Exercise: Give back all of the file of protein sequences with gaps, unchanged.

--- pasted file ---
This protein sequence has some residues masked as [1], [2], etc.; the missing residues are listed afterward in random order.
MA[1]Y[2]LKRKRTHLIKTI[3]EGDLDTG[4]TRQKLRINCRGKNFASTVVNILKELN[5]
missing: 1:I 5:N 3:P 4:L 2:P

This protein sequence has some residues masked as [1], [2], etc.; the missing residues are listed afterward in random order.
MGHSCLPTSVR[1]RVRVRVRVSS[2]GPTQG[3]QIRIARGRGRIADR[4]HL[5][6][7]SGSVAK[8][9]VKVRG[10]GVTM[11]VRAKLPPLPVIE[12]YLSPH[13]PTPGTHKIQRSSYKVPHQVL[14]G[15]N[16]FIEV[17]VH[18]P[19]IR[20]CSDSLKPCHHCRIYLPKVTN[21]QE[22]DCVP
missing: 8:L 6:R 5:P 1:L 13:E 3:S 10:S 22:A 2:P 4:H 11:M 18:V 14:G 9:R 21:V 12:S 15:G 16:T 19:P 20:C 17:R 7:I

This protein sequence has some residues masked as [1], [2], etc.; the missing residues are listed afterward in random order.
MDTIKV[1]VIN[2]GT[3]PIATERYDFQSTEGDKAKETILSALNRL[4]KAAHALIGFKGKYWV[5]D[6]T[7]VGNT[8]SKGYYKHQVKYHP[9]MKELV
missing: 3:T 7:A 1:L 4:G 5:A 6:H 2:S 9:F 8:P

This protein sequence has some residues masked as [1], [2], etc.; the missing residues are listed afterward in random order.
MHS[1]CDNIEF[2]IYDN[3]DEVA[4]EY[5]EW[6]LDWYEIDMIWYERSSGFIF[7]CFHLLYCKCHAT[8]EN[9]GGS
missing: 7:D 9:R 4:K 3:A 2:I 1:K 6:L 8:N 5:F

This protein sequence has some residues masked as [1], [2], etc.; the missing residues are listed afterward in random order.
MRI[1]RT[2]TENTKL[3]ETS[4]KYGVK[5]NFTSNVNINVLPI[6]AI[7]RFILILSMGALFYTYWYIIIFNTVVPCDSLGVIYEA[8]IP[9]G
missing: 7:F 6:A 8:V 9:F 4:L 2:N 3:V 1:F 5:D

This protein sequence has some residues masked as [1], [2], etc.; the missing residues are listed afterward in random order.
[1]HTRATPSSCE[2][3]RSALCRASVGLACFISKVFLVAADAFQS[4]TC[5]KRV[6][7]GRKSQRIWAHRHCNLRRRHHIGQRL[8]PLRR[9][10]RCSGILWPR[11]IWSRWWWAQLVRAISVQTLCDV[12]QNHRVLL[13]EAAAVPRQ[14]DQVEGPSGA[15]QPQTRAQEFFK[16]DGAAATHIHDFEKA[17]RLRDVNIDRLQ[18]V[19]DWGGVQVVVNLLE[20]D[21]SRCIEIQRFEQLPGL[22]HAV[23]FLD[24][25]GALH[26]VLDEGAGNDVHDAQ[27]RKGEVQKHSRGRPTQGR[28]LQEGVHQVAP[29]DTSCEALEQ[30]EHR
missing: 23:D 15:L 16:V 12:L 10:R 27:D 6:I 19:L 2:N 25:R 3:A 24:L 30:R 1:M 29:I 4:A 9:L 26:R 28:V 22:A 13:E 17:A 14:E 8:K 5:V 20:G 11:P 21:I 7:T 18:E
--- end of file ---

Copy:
This protein sequence has some residues masked as [1], [2], etc.; the missing residues are listed afterward in random order.
MA[1]Y[2]LKRKRTHLIKTI[3]EGDLDTG[4]TRQKLRINCRGKNFASTVVNILKELN[5]
missing: 1:I 5:N 3:P 4:L 2:P

This protein sequence has some residues masked as [1], [2], etc.; the missing residues are listed afterward in random order.
MGHSCLPTSVR[1]RVRVRVRVSS[2]GPTQG[3]QIRIARGRGRIADR[4]HL[5][6][7]SGSVAK[8][9]VKVRG[10]GVTM[11]VRAKLPPLPVIE[12]YLSPH[13]PTPGTHKIQRSSYKVPHQVL[14]G[15]N[16]FIEV[17]VH[18]P[19]IR[20]CSDSLKPCHHCRIYLPKVTN[21]QE[22]DCVP
missing: 8:L 6:R 5:P 1:L 13:E 3:S 10:S 22:A 2:P 4:H 11:M 18:V 14:G 9:R 21:V 12:S 15:G 16:T 19:P 20:C 17:R 7:I

This protein sequence has some residues masked as [1], [2], etc.; the missing residues are listed afterward in random order.
MDTIKV[1]VIN[2]GT[3]PIATERYDFQSTEGDKAKETILSALNRL[4]KAAHALIGFKGKYWV[5]D[6]T[7]VGNT[8]SKGYYKHQVKYHP[9]MKELV
missing: 3:T 7:A 1:L 4:G 5:A 6:H 2:S 9:F 8:P

This protein sequence has some residues masked as [1], [2], etc.; the missing residues are listed afterward in random order.
MHS[1]CDNIEF[2]IYDN[3]DEVA[4]EY[5]EW[6]LDWYEIDMIWYERSSGFIF[7]CFHLLYCKCHAT[8]EN[9]GGS
missing: 7:D 9:R 4:K 3:A 2:I 1:K 6:L 8:N 5:F

This protein sequence has some residues masked as [1], [2], etc.; the missing residues are listed afterward in random order.
MRI[1]RT[2]TENTKL[3]ETS[4]KYGVK[5]NFTSNVNINVLPI[6]AI[7]RFILILSMGALFYTYWYIIIFNTVVPCDSLGVIYEA[8]IP[9]G
missing: 7:F 6:A 8:V 9:F 4:L 2:N 3:V 1:F 5:D

This protein sequence has some residues masked as [1], [2], etc.; the missing residues are listed afterward in random order.
[1]HTRATPSSCE[2][3]RSALCRASVGLACFISKVFLVAADAFQS[4]TC[5]KRV[6][7]GRKSQRIWAHRHCNLRRRHHIGQRL[8]PLRR[9][10]RCSGILWPR[11]IWSRWWWAQLVRAISVQTLCDV[12]QNHRVLL[13]EAAAVPRQ[14]DQVEGPSGA[15]QPQTRAQEFFK[16]DGAAATHIHDFEKA[17]RLRDVNIDRLQ[18]V[19]DWGGVQVVVNLLE[20]D[21]SRCIEIQRFEQLPGL[22]HAV[23]FLD[24][25]GALH[26]VLDEGAGNDVHDAQ[27]RKGEVQKHSRGRPTQGR[28]LQEGVHQVAP[29]DTSCEALEQ[30]EHR
missing: 23:D 15:L 16:V 12:L 10:R 27:D 6:I 19:L 2:N 25:R 3:A 24:L 30:R 1:M 29:I 4:A 9:L 26:R 28:V 22:A 13:E 17:A 14:E 8:K 5:V 20:G 11:P 21:I 7:T 18:E